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Declining Blood Lead Levels and Cognitive Change in Children-Reply

Holly A. Ruff, PhD; Morri E. Markowitz, MD; Polly E. Bijur, PhD; John F. Rosen, MD; Yeou-Cheng Ma, MD
JAMA. 1993;270(7):828-829. doi:10.1001/jama.1993.03510070049022.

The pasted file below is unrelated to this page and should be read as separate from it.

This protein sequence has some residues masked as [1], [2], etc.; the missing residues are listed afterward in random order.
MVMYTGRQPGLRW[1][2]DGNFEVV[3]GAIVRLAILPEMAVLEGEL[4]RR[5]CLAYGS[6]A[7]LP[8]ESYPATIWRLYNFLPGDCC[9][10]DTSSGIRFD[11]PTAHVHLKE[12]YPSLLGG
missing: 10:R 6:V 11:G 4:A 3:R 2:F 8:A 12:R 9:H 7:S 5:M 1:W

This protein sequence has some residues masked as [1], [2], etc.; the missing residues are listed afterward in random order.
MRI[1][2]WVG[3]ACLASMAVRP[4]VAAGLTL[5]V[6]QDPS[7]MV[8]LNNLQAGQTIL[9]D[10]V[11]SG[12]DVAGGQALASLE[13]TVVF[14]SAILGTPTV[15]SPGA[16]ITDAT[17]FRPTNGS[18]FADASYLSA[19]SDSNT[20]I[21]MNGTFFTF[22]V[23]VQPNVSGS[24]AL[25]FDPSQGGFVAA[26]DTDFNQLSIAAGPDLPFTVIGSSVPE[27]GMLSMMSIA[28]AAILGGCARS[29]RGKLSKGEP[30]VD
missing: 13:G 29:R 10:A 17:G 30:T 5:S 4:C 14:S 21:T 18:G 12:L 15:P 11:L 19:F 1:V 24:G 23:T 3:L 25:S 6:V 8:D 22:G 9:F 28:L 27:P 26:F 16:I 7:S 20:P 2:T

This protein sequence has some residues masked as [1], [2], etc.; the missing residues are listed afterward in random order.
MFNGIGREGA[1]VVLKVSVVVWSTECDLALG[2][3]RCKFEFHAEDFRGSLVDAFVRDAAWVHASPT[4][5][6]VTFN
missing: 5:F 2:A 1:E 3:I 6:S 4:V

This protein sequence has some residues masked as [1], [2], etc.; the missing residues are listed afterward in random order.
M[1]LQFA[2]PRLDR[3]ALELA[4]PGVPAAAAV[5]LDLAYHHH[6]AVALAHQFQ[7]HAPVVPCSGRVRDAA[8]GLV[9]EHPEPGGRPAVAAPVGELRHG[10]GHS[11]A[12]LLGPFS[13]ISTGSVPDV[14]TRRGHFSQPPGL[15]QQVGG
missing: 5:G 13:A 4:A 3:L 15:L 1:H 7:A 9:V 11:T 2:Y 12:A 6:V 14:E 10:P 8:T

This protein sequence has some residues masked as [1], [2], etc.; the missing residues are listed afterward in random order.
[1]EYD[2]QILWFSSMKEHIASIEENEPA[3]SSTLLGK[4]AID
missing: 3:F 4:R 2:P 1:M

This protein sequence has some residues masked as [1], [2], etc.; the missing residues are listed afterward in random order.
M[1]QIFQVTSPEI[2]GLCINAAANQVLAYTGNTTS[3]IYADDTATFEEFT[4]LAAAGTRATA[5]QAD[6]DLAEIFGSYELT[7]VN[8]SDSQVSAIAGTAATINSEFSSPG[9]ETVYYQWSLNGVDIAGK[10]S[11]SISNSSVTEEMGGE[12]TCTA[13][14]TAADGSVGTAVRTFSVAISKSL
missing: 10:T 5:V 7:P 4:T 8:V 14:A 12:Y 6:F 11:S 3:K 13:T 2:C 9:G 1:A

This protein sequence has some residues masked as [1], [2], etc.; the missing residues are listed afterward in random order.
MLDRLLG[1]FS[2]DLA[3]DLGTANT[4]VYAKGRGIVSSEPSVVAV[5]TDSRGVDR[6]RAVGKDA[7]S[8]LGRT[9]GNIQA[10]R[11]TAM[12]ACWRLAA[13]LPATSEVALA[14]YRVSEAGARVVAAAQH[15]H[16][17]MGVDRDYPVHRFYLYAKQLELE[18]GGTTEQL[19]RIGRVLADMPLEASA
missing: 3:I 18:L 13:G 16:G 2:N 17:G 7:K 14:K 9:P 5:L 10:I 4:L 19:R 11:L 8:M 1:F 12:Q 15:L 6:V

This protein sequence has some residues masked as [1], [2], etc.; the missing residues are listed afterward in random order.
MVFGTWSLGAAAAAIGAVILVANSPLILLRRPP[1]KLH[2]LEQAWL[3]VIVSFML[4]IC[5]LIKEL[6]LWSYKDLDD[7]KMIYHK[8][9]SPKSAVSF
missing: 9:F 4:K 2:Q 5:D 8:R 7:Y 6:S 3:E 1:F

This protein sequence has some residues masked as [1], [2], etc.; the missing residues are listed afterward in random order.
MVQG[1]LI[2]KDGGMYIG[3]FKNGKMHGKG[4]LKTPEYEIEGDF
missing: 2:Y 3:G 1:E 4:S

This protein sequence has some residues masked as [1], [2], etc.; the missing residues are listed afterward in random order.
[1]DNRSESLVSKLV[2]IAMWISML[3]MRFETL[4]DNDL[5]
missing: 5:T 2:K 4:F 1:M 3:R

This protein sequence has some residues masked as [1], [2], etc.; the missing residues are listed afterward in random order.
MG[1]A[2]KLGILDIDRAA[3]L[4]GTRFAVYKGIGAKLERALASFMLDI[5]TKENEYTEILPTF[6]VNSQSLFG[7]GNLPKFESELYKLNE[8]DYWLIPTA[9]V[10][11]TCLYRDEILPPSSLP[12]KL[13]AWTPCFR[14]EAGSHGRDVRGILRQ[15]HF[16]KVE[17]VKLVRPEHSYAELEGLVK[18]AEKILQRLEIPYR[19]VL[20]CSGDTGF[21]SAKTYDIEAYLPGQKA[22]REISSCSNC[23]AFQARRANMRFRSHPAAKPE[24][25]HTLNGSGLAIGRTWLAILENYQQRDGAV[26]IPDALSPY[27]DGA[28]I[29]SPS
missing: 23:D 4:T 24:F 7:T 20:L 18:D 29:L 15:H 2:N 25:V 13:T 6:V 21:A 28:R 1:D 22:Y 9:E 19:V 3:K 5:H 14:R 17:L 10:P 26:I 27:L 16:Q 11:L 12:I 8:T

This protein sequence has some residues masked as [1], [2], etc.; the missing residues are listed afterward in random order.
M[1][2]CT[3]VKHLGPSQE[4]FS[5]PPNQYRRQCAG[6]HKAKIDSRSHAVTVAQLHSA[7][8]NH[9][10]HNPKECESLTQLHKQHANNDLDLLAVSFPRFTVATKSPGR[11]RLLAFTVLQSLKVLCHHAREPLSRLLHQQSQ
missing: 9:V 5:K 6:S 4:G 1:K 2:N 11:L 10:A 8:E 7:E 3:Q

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In Reply.  —We appreciate the thoughtful comments on our article in JAMA and agree with those who urge caution in interpreting the results. Our study was the first large-scale, systematic attempt to address the consequences of intervention with moderately lead-poisoned children; it thus represents only the first step in accumulating data relevant to the issue of reversibility. The interesting Chinese study reported by Dr Rabinowitz adds to that effort.We shared Dr Ernhart's concern about the lack of relationship between blood lead levels and CIs at the initial time point. As we noted, however, both the initial effects of low to moderate levels of lead and the reversibility of those effects are likely to be part of a cumulative process, not always evident at single time points. The analyses of change, although difficult, may be the only way to investigate such dynamic processes.Ernhart rightly underscored the failure to find

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